So a worst case scenario if all these five players disappear in 2009 is that the Mets will be losing eight wins above replacement. And the players in question are all getting older and are liable to suffer a performance drop. To put it into context the acquisition of Johan Santana will add about 5 WAR to the team.
It appears as though Eric was a tad optimistic in his evaluation of how many wins the Mets would lose in 2009. Either way, losing 8 WAR isn’t trivial, and if the Mets are to contend they will need to replace at least some of them. Let’s take a look at the team’s options.
What the Mets should do
Replacing eight wins on the free agent market will add about $40 million to payroll. That would commit the team to about $130 million payroll, which is slightly ahead of where they have been in the recent past:
Year Payroll 2003 $117m 2004 $97m 2005 $101m 2006 $101m 2007 $107m
With Santana added to the stable, the 2008 number projects to come in around the $135 million mark. With the move to Citifield there should certainly be scope to extend payroll to $150 million—and the Mets will still avoid the punitive luxury tax
Here is a quick glance at how much the players in question will earn in 2008:
Player $$$ Martinez $11m Hernandez $6.5m Perez $4.8m Delgado $16m Alou $7.5m
In total that is about $46 million of salary that comes off the payroll. We noted earlier that in order to replace the wins of this lot the Mets would have to fork out somewhere close to $40 million. Based on market prices they could actually reduce payroll by $6 million!
There are several options. Option 1 is to re-up the players in question to new contracts. Carlos Delgado has a $16 million option, and while his performance would augur for not exercising the option it is still a possibility, especially give the high buyout price. Alou could be snared for $10-12 million if he is still batting in the .300s and notching 450 plate appearances per season. Pedro, too, would likely combine a salary in that range—possibly a bit more if he has an effective and healthy 2008.
Hernandez and Perez would probably command a little more than they are each getting now (the market for starting pitchers remains thin). They’d probably share something in the region of $12-15 million between them. The Mets would need to add a maximum of $10 million payroll to keep this quintet at the club for 2009.
If the Mets were to do that they would be overpaying for wins. Also as these players get older the injury risk becomes more substantial. In all probability re-upping these players will not be something that the Mets will do. There is better value out there.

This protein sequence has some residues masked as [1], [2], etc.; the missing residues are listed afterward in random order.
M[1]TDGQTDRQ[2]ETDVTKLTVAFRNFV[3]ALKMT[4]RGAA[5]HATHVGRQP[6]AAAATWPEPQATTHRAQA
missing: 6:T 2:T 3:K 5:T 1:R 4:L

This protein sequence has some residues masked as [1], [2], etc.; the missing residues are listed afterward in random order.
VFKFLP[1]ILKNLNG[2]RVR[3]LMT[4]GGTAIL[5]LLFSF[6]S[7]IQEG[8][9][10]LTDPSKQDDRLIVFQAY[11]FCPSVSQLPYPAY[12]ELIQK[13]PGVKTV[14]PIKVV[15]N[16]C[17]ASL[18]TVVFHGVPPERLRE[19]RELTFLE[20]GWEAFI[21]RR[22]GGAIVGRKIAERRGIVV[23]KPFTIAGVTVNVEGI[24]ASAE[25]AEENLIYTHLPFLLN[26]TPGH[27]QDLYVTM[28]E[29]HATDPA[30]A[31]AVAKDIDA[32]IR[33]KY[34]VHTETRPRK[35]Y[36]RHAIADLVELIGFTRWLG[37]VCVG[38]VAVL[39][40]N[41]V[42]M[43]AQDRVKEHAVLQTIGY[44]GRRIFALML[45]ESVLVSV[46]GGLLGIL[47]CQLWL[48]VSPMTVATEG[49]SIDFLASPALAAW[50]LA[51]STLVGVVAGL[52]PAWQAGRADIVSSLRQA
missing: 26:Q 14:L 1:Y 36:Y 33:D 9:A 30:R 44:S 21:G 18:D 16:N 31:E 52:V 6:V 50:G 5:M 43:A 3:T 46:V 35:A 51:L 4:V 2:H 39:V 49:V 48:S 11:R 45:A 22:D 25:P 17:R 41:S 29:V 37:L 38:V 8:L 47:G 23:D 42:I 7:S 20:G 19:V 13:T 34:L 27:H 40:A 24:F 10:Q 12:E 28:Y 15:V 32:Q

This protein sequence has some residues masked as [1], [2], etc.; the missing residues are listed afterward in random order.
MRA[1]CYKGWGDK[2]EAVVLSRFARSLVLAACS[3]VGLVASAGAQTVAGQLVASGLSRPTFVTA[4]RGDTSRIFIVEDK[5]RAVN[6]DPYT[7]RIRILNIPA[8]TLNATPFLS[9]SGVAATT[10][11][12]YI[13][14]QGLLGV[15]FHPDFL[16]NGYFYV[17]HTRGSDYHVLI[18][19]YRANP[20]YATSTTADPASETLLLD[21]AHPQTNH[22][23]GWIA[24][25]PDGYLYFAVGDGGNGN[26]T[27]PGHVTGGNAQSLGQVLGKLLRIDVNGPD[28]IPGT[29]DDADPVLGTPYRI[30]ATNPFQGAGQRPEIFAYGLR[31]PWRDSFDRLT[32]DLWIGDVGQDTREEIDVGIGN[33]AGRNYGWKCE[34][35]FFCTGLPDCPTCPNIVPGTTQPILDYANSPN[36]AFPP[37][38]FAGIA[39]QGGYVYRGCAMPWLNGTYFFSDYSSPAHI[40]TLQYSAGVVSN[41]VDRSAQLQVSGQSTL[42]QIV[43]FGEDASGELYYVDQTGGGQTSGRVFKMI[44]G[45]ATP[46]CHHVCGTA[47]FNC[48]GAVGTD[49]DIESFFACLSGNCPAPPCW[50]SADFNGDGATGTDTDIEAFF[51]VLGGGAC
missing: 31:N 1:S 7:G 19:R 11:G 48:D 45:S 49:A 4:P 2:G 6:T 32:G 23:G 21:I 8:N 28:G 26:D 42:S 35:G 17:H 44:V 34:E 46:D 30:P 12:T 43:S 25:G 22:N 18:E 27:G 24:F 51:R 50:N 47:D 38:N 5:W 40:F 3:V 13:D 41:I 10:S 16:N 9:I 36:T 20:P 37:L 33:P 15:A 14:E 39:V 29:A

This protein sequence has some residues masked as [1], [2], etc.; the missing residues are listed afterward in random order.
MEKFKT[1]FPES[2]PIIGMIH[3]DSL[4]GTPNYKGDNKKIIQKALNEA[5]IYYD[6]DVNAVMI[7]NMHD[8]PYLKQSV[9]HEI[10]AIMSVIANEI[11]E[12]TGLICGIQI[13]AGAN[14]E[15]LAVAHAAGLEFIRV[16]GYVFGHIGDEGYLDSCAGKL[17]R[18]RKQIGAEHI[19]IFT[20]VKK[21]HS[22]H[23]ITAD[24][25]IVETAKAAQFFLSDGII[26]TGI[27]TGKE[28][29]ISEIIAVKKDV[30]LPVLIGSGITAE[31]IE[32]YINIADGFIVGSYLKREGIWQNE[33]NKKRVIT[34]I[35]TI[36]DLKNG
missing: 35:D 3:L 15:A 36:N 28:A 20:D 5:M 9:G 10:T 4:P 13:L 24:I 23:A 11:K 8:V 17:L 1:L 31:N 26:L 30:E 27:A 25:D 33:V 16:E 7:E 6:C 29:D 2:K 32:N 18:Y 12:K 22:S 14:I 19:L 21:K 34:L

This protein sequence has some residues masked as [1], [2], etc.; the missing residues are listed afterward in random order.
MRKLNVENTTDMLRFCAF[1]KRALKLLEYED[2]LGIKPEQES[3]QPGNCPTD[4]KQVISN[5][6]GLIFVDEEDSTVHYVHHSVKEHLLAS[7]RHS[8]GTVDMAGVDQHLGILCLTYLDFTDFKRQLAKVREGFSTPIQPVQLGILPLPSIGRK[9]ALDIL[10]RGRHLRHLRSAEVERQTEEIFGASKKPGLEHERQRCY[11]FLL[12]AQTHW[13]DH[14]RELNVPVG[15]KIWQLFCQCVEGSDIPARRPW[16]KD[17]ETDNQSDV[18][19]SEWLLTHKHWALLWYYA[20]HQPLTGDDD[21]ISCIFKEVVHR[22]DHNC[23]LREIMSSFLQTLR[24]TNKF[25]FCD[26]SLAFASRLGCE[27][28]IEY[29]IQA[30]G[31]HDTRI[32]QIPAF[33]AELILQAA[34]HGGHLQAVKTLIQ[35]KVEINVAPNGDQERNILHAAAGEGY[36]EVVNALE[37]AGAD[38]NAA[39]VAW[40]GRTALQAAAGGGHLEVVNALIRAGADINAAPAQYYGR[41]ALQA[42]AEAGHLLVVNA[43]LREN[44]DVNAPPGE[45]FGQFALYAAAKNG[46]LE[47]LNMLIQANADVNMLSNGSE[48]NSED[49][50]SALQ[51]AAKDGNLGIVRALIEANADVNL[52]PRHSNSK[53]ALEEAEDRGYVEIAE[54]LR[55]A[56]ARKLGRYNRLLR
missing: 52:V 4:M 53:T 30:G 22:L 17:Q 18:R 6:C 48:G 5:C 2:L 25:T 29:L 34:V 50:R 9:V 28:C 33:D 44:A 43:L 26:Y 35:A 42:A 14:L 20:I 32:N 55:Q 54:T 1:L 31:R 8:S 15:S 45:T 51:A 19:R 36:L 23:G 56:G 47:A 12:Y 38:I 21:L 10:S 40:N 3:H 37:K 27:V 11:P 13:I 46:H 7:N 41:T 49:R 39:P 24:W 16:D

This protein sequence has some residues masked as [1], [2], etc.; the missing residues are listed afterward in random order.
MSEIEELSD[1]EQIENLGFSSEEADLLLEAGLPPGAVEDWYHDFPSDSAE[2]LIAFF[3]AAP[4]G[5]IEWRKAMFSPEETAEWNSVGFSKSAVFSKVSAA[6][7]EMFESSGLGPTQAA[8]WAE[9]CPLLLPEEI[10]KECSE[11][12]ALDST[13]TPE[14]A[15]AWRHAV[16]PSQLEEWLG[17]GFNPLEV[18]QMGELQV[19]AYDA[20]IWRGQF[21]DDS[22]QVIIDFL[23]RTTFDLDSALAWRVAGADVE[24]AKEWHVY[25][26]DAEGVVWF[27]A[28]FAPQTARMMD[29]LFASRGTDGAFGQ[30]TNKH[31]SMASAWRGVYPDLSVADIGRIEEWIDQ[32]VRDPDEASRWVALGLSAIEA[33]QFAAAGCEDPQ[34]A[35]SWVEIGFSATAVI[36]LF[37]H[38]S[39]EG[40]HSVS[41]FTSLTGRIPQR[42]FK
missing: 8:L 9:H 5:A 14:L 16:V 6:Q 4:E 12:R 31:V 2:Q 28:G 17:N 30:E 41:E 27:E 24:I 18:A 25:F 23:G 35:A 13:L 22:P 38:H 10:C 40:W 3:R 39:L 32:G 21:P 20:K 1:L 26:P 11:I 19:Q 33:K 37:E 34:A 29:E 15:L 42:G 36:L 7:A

Option 2 is anything but Option 1. And based on the numbers, it makes more sense. Some of the players will stay. Delgado, despite his pricey contract, has a $5.5 million opt out, which is probably high enough to ensure the Mets opt in next year. Also if Alou and/or Martinez are effective in 2008 expect them to be given one- to two-year deals.
Out of the five, Hernandez and Perez are most likely to leave. Hernandez is a mercenary nomad who will no doubt find suitors elsewhere, while I’d expect Perez to test the free-agency waters. Given that the Mets have just signed Santana and have Mike Pelfrey coming through the ranks, resigning Perez won’t likely be a priority.
No, not really. This isn’t as big an issue for the Mets as I first thought. With a young cadre of hitting talent (Beltran, Reyes, Wright) the Mets will always have some oomph in the line-up. Delgado’s buy-out price ($5.5 million) may see him stick around, and I wouldn’t be too surprised if they extend Alou.
That aside expect the Mets to dabble in the free agent market for another pitcher, though not necessarily a front line starter. The good news for Mets fans is that the move to Citifield will move the payroll ceiling will up, perhaps dramatically.
As much as it pains me to say it, expect the Mets to be contending for the foreseeable future.
References & Resources
Thanks to Cot’s baseball contracts for detailed contractual information. Also those who are wondering how to calculate WAR I use two formulas. One, for hitters, is: 0.025 x PA x (SLG + 1.7OBP – 1). Two, for starting pitchers, is: (lgERA + 1 – ERA) x 90 / IP. The assumption here is that replacement level ERA is a run over league ERA. Those who are interested, Tango has a great post on how to adjust for WAR for position, as well as more detail on methodology. Note that I adjusted for fielding based off the THT 2008 projections.